When you think of Provence and particularly the Luberon it tends to bring to mind Lavender, sun and the stunning hilltop villages that are so typical of the area. From the stunning Le Barroux on the route through to Vaison-La Romaine to the historic home of the Marquis De Sade at Lacoste on the flanks of the Petit Luberon and of course Gordes, these spectacular villages are great places to visit and offer incredible views of the area.
Over the years we have visited them all and now have some real favourites, which I’ll share below.
1 Oppede-Le-Vieux www.oppede.fr
Sitting on an outcrop on the edge of the Petit Luberon the partially ruined village of Oppede-Le-Vieux is a real gem. From its open square you wander upwards through narrow streets towards the Church and ruined castle, which (over the years) became a real favourite of our boys as they scrambled over its ancient stone walls. There are some finished houses en route, but there are more still that are derelict, open to the sky with walls and old floors covered with ivy, testament to the changing history of the village over the years
I suppose you could say that it isn’t as polished as some of the others that stretch out along the valley but to be honest that is a big part of its charm. It doesn’t have many shops (although the pottery just off the square has some stunning work) and there are only 2 cafes but it never seems too busy. You tend to find a peace here that is more difficult to come by in some of the other villages and I can think of nothing nicer than sitting on the wall of the square in front of the Church (which has been greatly restored in recent years) watching the view
(see previous blog entry ‘A peaceful escape and a view to die for)
2. Roussillon – www.roussillon-provence.com
Whilst the majority of villages in the area are formed from a light, honey coloured stone Roussillon is decorated with the vibrant colours that come from the ochre cliffs that is sits upon. The village positively glows with the orange, pink and yellow hues all year round and never appears dull. The village centre is traffic-free and its narrow main street is home to a number of artists and potters with a good selection of cafes and restaurants where you can rest and watch the world go by.
One of my favourite shops here is Marchand de Couleurs, a lovely pottery (recently moved to a much larger shop) where many years ago we bought our ‘poule’ dinner service and have more recently discovered its tableware decorated with lavender, olives and lemons – www.marchand-couleurs.fr – I have a wonderful memory of ringing to order the dinner-service and hearing the village clock chiming and the screaming of swifts in the back-ground, something that always comes to mind whenever we lay the table.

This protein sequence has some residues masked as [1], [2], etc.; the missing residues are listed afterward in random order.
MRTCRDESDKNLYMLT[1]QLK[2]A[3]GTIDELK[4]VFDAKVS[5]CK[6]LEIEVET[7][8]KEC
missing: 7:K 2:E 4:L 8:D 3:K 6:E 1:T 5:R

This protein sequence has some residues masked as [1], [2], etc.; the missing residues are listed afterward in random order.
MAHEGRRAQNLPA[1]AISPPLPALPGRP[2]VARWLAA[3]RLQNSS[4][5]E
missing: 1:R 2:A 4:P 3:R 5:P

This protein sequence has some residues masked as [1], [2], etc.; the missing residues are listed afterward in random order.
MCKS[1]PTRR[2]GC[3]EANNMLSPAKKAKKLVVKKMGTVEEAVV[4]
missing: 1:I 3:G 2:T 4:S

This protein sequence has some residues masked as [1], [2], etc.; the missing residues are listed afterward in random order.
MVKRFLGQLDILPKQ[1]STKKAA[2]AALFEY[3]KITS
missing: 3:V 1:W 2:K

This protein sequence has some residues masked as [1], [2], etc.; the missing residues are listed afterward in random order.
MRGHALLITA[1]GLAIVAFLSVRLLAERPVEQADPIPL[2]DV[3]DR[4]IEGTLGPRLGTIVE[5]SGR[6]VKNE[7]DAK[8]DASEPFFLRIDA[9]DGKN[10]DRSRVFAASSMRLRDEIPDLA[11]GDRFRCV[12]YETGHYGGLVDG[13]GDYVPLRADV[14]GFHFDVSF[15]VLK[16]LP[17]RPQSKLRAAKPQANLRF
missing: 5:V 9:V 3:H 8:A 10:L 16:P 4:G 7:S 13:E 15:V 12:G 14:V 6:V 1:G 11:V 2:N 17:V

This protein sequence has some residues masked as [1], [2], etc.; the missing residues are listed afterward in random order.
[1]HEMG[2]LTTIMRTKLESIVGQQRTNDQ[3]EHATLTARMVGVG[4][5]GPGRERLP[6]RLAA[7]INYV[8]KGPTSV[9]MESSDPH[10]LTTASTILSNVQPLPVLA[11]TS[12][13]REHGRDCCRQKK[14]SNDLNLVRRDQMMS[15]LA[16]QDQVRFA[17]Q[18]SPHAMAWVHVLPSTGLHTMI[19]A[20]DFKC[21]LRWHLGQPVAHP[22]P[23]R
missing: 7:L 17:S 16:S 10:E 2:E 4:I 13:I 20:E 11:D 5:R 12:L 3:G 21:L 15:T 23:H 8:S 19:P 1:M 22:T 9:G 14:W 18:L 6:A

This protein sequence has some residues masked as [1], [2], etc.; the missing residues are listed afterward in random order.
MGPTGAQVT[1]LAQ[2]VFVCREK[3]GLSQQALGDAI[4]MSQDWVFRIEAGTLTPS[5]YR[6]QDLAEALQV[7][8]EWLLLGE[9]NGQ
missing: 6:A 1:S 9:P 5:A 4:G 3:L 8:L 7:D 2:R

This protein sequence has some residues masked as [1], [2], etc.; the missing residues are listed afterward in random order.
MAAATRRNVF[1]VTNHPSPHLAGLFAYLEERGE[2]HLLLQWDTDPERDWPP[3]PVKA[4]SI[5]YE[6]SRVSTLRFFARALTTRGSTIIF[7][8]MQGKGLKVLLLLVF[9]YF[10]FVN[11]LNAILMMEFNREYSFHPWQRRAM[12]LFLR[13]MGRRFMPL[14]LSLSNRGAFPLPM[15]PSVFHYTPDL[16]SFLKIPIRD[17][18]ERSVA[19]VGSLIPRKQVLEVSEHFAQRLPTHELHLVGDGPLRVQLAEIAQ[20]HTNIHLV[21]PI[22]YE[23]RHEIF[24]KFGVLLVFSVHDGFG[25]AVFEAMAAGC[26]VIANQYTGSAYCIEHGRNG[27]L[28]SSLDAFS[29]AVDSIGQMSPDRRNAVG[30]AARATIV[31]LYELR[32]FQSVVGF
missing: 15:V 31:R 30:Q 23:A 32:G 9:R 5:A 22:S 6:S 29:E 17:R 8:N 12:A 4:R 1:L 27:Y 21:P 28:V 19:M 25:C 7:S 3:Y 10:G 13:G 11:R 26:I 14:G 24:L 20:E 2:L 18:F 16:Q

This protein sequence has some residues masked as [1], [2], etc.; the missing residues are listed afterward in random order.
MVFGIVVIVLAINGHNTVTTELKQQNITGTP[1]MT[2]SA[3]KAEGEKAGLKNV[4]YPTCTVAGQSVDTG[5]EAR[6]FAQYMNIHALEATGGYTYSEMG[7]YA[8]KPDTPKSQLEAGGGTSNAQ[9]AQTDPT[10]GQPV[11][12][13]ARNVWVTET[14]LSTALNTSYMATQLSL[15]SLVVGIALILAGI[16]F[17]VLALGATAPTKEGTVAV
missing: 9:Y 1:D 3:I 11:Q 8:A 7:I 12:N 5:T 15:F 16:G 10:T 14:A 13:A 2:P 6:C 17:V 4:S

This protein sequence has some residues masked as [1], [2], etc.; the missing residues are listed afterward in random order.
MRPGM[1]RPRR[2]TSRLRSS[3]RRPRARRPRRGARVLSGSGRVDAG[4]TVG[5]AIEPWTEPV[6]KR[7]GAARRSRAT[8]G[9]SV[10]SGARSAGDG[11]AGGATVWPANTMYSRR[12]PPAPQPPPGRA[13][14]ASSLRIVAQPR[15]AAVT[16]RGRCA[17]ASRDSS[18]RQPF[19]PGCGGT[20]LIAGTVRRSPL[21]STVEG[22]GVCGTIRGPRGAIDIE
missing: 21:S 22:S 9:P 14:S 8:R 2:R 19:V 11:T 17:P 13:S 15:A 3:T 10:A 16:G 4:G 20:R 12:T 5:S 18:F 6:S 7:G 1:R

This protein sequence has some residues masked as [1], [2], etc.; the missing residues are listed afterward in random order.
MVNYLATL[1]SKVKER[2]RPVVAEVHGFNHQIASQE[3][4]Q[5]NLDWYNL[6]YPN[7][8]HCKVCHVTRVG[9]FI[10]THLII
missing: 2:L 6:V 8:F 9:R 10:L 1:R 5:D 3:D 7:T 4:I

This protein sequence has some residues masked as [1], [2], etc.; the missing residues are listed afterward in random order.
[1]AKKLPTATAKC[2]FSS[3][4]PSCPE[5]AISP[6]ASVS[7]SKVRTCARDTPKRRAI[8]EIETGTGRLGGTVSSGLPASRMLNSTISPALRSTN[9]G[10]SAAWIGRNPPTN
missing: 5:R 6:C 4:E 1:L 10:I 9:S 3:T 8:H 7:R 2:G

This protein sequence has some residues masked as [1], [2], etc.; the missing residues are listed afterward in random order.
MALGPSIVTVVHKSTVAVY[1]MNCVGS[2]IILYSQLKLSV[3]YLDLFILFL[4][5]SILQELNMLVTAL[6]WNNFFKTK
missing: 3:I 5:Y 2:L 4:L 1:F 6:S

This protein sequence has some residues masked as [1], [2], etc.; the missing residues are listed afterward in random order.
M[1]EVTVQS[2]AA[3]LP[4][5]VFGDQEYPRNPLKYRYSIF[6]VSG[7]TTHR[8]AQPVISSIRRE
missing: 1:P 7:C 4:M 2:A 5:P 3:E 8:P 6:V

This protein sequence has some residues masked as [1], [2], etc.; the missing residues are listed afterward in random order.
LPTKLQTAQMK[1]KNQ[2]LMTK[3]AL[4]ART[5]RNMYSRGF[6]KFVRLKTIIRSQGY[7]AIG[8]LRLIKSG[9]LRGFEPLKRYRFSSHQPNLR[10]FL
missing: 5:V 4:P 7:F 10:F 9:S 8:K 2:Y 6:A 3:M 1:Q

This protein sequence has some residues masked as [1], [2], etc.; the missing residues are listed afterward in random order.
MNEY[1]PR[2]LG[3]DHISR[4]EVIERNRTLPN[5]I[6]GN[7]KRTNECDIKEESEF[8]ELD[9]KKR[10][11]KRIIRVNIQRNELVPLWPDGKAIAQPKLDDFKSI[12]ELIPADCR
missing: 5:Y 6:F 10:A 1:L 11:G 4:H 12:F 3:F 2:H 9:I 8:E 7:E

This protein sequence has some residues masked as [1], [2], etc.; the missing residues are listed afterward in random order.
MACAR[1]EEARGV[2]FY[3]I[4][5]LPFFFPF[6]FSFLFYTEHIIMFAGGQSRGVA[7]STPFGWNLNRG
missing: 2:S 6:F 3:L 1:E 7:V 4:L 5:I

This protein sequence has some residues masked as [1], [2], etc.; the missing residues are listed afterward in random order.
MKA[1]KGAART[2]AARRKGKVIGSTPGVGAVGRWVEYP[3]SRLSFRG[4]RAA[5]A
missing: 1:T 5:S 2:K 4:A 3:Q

At the entrance to the village is the ‘Sentier Des Ochres’ , a circular walking trail that takes you through the ochres and offers information on how it was formed and its uses. It is a nice easy trail, although I wouldn’t recommend wearing white or canvas shows as, along with most of your lower legs, they will be a nice shade of orange by the time you have finished!!
3 Venasque – www.venasque.fr
Venasque is found on the northern edge of the Vaucluse Plateau near St Didier and like so many of the other hill-top villages is ‘One of the most Beautiful Villages in France’. It sits on a solid rocky outcrop and whenever we have visited we’ve seen artists sat capturing its delights in what is always a wonderful light.
The village is surrounded by the ruins of its ramparts and is home to an ancient baptistry and Church and like so many other places in the area offers spectacular views, particularly across the plain towards the ever-present Mont Ventoux.
Like Oppede-Le Vieux, Venasque never seems to be as busy as some of the other villages and is on one of our favourite cycle routes. Once you have finished climbing into the village (the ‘Route Touristique’ is slightly steeper, but nicer) it’s lovely to wander through its quiet streets (again home to a number of artists and potters) towards the central fountain, where you can sit and rest awhile.
It seems unfair to just mention 3 of the villages as there are so many and they are all stunning, with their own character and charm, each offering incredible views that give a slightly different perspective on the area – if you fancy exploring some of the others a couple of good websites with more information are
Personally I just keep looking forward to my next visit (7 weeks and counting) so that I can continue to explore them.
This blog is part of Lou Messugo’s AllAboutFrance monthly blog linkup. For other posts about France then please follow the link